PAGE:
13. Channel Setting Diamonds

When channel setting diamonds, color the inside of the channel with a black felt tip marker. Then when placing the stones in the channel, it is easier to see the space between the stones and to keep them even. If any ink remains after your done soak the jewelry in alcohol.

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14. Burs and Drills

When using burs and drills keep the cutting edge cool. To do this, always use a lubricant while using your burs and drills. You can use oil based or solid wax based cutting lubricant. This helps keep the cutting edges cool prolonging tool life. In addition, it helps the metal chips flow away from the cutting edge preventing the teeth from clogging.

15. Preventing Damage while Polishing

Place a piece of cardboard from an old box under the polishing wheels. Just lay it on the bottom of the cabinet under where the wheel turns. This will cushion and possibly keep from damaging the piece of jewelry that “gets away” while polishing. A piece of kitchen type carpet works well also.

16. Cutting Polishing Time

Increase the size of your polishing wheels from the standard 4″ wheel to a 6″ wheel. This will cut polishing time by over 1/3. Changing to a 6″ wheel from an old wheel worn down to 2 or 3″ will cut polishing time too less than 1/2. This is due to the surface area of the wheels. Although spinning at the same speed, more surface area moves over the jewelry in the same amount of time there by polishing faster.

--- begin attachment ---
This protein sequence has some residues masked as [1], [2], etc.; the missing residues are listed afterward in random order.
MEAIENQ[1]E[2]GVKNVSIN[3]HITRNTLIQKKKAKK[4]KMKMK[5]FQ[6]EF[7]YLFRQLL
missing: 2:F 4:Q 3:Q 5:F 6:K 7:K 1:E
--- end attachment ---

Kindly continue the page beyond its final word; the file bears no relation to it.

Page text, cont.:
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17. Wood Lap Polishing Point

Placing a section of a bamboo skewer in your flex-shaft can make an excellent wood lap polishing point. File the protruding end to a point, and use your favorite rouge. The bamboo skewers are approximately 3/32″ in diameter, which makes them easy to use in a quick-change hand piece.

18. Polishing Small and Difficult Areas

A small cotton buff for your flex-shaft can easily be made to polish recesses and other areas that are small and difficult to access. First, take an old ball bur small enough to fit into the area. Then wrap cotton around the bur by holding the bur against a small piece of cotton while turning slowly in your flex-shaft. Apply rouge to the cot­ton and use to polish the area.

19. Buffs

Drill a 3/8″ hole in the center of your muslin buff wheels. Then place on the tapered spindle of your polishing motor. This larger hole will allow the wheel to move up further on the tapered spindle. You can then place an inside ring buff on the remaining tapered spindle. You can then use both the inside ring buff and muslin buff wheel with out stopping the motor and changing the buffs.